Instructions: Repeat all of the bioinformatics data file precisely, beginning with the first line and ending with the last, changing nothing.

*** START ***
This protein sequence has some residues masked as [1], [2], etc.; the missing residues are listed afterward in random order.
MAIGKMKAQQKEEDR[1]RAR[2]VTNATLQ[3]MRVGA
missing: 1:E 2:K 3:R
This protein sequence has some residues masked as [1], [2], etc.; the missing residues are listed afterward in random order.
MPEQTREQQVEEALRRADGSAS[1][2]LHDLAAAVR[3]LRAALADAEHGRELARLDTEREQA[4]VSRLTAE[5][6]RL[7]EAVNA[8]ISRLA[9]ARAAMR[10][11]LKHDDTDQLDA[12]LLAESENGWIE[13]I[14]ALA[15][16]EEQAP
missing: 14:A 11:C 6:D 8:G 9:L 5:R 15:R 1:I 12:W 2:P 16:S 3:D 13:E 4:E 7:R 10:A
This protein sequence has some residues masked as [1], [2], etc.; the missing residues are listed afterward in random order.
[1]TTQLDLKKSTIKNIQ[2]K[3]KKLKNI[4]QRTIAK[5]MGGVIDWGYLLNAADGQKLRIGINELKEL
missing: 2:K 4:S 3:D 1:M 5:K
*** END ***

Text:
This protein sequence has some residues masked as [1], [2], etc.; the missing residues are listed afterward in random order.
MAIGKMKAQQKEEDR[1]RAR[2]VTNATLQ[3]MRVGA
missing: 1:E 2:K 3:R
This protein sequence has some residues masked as [1], [2], etc.; the missing residues are listed afterward in random order.
MPEQTREQQVEEALRRADGSAS[1][2]LHDLAAAVR[3]LRAALADAEHGRELARLDTEREQA[4]VSRLTAE[5][6]RL[7]EAVNA[8]ISRLA[9]ARAAMR[10][11]LKHDDTDQLDA[12]LLAESENGWIE[13]I[14]ALA[15][16]EEQAP
missing: 14:A 11:C 6:D 8:G 9:L 5:R 15:R 1:I 12:W 2:P 16:S 3:D 13:E 4:E 7:R 10:A
This protein sequence has some residues masked as [1], [2], etc.; the missing residues are listed afterward in random order.
[1]TTQLDLKKSTIKNIQ[2]K[3]KKLKNI[4]QRTIAK[5]MGGVIDWGYLLNAADGQKLRIGINELKEL
missing: 2:K 4:S 3:D 1:M 5:K